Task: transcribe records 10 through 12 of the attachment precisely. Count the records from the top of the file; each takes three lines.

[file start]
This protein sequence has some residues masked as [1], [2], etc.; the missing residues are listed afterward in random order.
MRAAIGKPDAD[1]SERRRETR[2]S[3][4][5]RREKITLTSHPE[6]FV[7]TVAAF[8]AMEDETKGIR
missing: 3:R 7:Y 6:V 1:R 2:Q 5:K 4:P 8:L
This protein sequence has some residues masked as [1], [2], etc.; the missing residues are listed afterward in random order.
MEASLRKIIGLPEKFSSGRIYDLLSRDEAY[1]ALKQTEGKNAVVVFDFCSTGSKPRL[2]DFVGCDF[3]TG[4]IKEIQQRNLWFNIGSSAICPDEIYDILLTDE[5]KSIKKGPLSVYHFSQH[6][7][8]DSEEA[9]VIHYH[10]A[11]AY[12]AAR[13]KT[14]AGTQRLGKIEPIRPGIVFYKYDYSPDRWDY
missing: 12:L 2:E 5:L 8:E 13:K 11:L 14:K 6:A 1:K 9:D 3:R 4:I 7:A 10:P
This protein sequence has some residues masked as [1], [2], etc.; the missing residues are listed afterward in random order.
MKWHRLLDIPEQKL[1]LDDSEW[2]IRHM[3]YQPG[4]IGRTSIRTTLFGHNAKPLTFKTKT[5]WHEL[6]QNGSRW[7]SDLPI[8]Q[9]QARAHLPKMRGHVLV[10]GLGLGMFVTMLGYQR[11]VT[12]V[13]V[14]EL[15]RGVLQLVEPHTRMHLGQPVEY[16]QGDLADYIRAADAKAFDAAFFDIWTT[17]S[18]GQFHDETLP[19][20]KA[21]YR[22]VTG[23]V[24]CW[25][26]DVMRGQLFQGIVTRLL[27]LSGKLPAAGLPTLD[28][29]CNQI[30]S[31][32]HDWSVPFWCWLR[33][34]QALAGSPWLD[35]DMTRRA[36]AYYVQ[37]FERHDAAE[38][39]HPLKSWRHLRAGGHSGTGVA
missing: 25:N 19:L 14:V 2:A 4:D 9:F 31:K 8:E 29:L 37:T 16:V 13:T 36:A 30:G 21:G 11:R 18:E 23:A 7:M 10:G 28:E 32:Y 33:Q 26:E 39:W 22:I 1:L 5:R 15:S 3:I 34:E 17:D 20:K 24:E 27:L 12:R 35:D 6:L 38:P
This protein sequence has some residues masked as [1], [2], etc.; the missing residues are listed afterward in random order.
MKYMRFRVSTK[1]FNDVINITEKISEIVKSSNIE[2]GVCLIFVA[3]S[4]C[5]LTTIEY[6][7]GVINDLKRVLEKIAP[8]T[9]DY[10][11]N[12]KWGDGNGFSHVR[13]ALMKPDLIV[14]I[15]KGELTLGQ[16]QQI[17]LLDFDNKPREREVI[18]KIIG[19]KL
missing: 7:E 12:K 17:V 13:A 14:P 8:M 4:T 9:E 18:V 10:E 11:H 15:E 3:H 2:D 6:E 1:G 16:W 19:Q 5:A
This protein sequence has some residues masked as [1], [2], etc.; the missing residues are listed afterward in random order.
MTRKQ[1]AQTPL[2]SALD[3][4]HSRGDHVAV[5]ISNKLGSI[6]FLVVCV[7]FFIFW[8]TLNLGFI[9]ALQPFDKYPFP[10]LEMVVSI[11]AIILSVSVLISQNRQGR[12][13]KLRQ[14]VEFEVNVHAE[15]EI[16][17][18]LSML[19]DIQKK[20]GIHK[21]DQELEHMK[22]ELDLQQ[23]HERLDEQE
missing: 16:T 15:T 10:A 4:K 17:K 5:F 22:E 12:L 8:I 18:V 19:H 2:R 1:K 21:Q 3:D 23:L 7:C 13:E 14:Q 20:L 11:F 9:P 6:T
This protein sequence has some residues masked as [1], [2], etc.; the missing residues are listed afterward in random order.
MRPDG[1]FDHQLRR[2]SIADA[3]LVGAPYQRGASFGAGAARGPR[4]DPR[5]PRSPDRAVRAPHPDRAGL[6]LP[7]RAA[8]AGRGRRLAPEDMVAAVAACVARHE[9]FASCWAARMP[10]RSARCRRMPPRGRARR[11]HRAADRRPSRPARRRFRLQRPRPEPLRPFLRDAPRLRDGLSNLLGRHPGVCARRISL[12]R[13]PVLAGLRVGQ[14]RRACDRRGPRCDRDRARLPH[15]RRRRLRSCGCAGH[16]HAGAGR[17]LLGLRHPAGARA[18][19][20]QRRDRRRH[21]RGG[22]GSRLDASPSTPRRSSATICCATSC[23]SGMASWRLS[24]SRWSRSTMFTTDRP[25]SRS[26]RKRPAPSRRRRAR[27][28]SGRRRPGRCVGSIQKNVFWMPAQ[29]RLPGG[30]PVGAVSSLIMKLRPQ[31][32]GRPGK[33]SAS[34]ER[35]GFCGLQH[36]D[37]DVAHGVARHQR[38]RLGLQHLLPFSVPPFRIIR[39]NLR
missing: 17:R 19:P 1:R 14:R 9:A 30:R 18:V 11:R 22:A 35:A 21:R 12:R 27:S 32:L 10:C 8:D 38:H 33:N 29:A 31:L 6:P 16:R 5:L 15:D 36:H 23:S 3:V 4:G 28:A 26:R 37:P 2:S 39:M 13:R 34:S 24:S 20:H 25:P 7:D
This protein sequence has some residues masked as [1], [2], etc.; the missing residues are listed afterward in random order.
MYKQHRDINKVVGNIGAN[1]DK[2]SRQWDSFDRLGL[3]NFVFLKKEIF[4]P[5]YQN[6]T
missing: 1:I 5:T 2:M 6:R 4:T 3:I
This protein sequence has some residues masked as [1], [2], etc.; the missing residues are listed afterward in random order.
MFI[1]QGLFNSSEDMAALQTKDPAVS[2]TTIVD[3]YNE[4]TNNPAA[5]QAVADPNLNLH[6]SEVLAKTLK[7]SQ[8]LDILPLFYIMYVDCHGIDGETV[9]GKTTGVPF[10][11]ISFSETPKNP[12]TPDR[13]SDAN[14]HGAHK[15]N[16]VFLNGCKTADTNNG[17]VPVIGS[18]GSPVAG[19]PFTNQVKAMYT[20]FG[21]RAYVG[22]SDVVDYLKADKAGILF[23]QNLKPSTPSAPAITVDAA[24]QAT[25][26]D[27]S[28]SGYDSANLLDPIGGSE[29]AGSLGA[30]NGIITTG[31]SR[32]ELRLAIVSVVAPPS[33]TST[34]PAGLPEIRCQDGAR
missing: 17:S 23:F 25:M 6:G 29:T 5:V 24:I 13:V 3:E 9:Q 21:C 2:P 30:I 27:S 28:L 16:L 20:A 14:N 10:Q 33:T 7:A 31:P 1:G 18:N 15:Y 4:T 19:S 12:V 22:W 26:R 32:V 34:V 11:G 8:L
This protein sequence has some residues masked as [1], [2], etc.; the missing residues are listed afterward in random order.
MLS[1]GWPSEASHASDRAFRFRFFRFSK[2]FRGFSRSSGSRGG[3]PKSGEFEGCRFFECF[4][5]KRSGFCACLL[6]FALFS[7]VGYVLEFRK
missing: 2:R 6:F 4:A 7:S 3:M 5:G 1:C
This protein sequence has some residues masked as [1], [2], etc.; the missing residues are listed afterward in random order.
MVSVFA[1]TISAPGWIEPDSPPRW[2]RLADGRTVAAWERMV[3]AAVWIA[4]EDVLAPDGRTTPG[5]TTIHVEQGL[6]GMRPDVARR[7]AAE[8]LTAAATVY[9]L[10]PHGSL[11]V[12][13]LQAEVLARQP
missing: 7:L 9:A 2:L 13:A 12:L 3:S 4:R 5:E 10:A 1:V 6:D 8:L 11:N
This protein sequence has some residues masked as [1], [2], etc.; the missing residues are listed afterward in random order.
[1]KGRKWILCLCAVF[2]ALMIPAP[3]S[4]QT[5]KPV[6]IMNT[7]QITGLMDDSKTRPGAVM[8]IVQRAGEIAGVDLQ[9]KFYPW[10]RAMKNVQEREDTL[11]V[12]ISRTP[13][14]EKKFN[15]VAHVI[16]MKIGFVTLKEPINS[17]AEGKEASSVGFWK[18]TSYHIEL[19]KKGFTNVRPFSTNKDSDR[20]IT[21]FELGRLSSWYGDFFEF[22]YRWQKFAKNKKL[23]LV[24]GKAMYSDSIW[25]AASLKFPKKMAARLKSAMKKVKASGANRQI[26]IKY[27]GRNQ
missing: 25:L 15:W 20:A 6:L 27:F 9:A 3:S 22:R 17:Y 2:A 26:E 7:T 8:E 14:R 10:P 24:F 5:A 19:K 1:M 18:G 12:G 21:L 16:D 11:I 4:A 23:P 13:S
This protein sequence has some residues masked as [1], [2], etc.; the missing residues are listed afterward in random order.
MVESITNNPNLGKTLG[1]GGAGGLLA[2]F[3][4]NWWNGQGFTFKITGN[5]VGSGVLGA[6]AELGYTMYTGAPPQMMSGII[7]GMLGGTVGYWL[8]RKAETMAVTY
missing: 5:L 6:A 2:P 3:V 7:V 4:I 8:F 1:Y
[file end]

This protein sequence has some residues masked as [1], [2], etc.; the missing residues are listed afterward in random order.
MVSVFA[1]TISAPGWIEPDSPPRW[2]RLADGRTVAAWERMV[3]AAVWIA[4]EDVLAPDGRTTPG[5]TTIHVEQGL[6]GMRPDVARR[7]AAE[8]LTAAATVY[9]L[10]PHGSL[11]V[12][13]LQAEVLARQP
missing: 7:L 9:A 2:L 13:A 12:L 3:S 4:R 5:E 10:A 1:V 6:D 8:L 11:N
This protein sequence has some residues masked as [1], [2], etc.; the missing residues are listed afterward in random order.
[1]KGRKWILCLCAVF[2]ALMIPAP[3]S[4]QT[5]KPV[6]IMNT[7]QITGLMDDSKTRPGAVM[8]IVQRAGEIAGVDLQ[9]KFYPW[10]RAMKNVQEREDTL[11]V[12]ISRTP[13][14]EKKFN[15]VAHVI[16]MKIGFVTLKEPINS[17]AEGKEASSVGFWK[18]TSYHIEL[19]KKGFTNVRPFSTNKDSDR[20]IT[21]FELGRLSSWYGDFFEF[22]YRWQKFAKNKKL[23]LV[24]GKAMYSDSIW[25]AASLKFPKKMAARLKSAMKKVKASGANRQI[26]IKY[27]GRNQ
missing: 25:L 15:W 20:A 6:L 27:F 9:A 3:S 22:R 17:Y 2:A 26:E 7:T 8:E 14:R 10:P 24:F 5:A 19:K 1:M 18:G 12:G 21:L 16:D 11:I 4:A 23:P 13:S
This protein sequence has some residues masked as [1], [2], etc.; the missing residues are listed afterward in random order.
MVESITNNPNLGKTLG[1]GGAGGLLA[2]F[3][4]NWWNGQGFTFKITGN[5]VGSGVLGA[6]AELGYTMYTGAPPQMMSGII[7]GMLGGTVGYWL[8]RKAETMAVTY
missing: 5:L 6:A 2:P 3:V 7:V 4:I 8:F 1:Y